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Remote Learning & Assessment: It’s Not Working

Let’s Rethink Project Design with Assessment in Mind

With millions daily exploring new ground in remote learning, it comes as no surprise that assessment is falling flat for most. It’s like a massive educational experiment — some states have canceled standardized testing, other schools have elected to drop grades for the rest of the year, and the rest are left puzzled, planning ahead for an unknown future. But opportunity lies in the wake of this living experiment. While re-evaluating the hows, whys and whats of remote assessment, can we set a new standard for assessment altogether? What happens when we rethink project design with assessment in mind?

Project ARC, in collaboration with Headrush, aims to reframe assessment for learner-centered schools in order to help educators and students become strong designers of powerful projects. Project ARC’s assessment framework can help us pivot to consider assessment while designing our projects.

Project ARCs 5 Stages of Project Assessment

So, what does this look like in real-time? Dayna Laur and Tim Kubik, founders of Project ARC, demonstrate how to build assessment parallel to a project within Headrush with the authentic project learning experience: How can we rebuild our country’s infrastructure to handle a future worldwide crisis?

In her latest blog Infrastructure: A Remote Authentic Project Learning Experience for All, Dayna breaks down each project stage to tailor the assessment scaffolding to the approach your learners decided to take. To summarize their project module, Dayna and Tim state, “Our question is adaptable to the needs of a local context here or abroad. Since infrastructure encompasses many different areas, so too can many content areas be addressed. Health needs, statistical data analysis, distribution networks for food, public transportation dilemmas, public policy, and the education system are all areas that learners may wish to address.“

Here is a snapshot of the project task board within Headrush.

“I am a huge fan of Headrush which is a PBL management system that helps to tell the story of learning,” Dayna continues. “I always say to my own kids that my goal for them when they leave the house in the morning and go to school is for them to come home and tell me a story of their learning; unfortunately it doesn’t always happen, but that story of learning is really important. Headrush is a platform that has moveable task boards, visual todo lists, a portfolio collection, and the ability, importantly, to provide feedback on student artifacts, from both the teacher and a technical expert.”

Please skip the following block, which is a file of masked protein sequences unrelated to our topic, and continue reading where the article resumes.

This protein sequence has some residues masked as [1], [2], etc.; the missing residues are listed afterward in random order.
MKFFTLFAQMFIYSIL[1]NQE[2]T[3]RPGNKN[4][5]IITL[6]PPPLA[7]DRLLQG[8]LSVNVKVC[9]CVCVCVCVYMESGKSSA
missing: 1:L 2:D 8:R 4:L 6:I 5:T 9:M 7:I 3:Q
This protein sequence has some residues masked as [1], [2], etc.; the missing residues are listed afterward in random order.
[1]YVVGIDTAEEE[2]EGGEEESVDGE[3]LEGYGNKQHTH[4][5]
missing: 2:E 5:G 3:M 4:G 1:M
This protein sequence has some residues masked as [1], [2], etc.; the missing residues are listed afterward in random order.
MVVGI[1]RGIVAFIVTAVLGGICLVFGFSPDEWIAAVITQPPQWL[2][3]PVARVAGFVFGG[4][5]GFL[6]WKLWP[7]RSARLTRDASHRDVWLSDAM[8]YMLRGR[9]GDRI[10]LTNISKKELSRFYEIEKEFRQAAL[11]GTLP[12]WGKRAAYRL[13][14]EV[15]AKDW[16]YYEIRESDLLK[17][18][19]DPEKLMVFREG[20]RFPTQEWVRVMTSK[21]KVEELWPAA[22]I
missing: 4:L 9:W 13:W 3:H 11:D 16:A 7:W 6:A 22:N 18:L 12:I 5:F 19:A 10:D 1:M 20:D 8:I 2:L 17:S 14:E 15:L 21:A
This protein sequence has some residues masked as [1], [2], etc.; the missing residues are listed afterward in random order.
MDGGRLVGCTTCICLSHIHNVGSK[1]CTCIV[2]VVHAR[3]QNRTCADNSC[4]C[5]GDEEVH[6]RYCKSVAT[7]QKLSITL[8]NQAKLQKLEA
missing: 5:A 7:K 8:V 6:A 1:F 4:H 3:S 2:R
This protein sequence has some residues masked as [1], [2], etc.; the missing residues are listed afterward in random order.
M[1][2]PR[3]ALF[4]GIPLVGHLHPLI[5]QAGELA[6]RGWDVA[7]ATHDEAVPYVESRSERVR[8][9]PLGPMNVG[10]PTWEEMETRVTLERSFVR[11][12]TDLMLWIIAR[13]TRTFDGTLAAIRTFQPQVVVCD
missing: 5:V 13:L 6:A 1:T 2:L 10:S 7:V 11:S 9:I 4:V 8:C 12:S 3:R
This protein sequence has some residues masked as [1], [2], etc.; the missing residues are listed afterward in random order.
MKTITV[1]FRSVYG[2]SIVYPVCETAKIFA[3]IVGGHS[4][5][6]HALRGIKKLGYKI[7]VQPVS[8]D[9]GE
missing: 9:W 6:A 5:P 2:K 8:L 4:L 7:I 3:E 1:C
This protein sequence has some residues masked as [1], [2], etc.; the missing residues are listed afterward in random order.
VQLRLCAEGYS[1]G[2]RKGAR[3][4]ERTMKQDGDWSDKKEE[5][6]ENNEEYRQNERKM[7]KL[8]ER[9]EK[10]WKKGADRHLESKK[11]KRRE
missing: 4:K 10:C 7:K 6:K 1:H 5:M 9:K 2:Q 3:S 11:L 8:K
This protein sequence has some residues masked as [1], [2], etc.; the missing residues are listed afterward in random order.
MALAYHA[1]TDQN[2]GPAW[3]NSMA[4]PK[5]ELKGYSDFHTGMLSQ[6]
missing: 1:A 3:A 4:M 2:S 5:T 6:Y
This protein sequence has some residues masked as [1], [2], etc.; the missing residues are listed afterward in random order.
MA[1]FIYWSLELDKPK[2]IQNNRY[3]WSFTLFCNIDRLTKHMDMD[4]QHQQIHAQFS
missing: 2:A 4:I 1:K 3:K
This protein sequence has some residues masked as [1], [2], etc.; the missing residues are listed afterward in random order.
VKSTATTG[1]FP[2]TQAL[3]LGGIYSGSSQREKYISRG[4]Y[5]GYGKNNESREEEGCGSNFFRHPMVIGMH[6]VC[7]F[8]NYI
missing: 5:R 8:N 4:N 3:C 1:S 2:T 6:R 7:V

Focusing on assessment as Dayna and Tim do in the learning experience above gives students power and autonomy in directing their own inquiry, and therefore their own learning. Whether students are engaging in interviews and feedback loops with technical experts to consider the strengths of their proposed solutions, or ranking group ideas according to their feasibility and their impact probability, students are taking ownership of their development. This is where their story of learning becomes measurable for themselves, as well as for their teachers.

While project ideas are exploding in numbers, links and lists across the internet, those ideas will fall flat without scaffolding built-in for deep learning connected to assessment. We need to thread our project ideas together for assessment, otherwise, the story of one’s learning will never come to light. Ideas, alone, are not the answer.

Tim concludes, “Project assessment is about helping students articulate and advocate for their own learning needs during a project. The goal of your assessment design is to ensure that every child has a learning experience that documents their growth across the targeted standards, skills, and attributes necessary to complete the project.”

The road ahead is a long one for many as this educational disruption will be felt for years to come. Pivoting to consider assessment while designing projects will help us recenter our profession around learning in order to continue to advance. Ultimately, we want to be a part of an educational system that makes innovative advances rather than one that makes incremental reforms. Be sure to reach out to Project ARC and Headrush as we keep the conversation going and navigate this educational experiment together.

Tue May 12, 2020
by Breanna Morsadi with Project ARC
assessment practices strategy
682 Words
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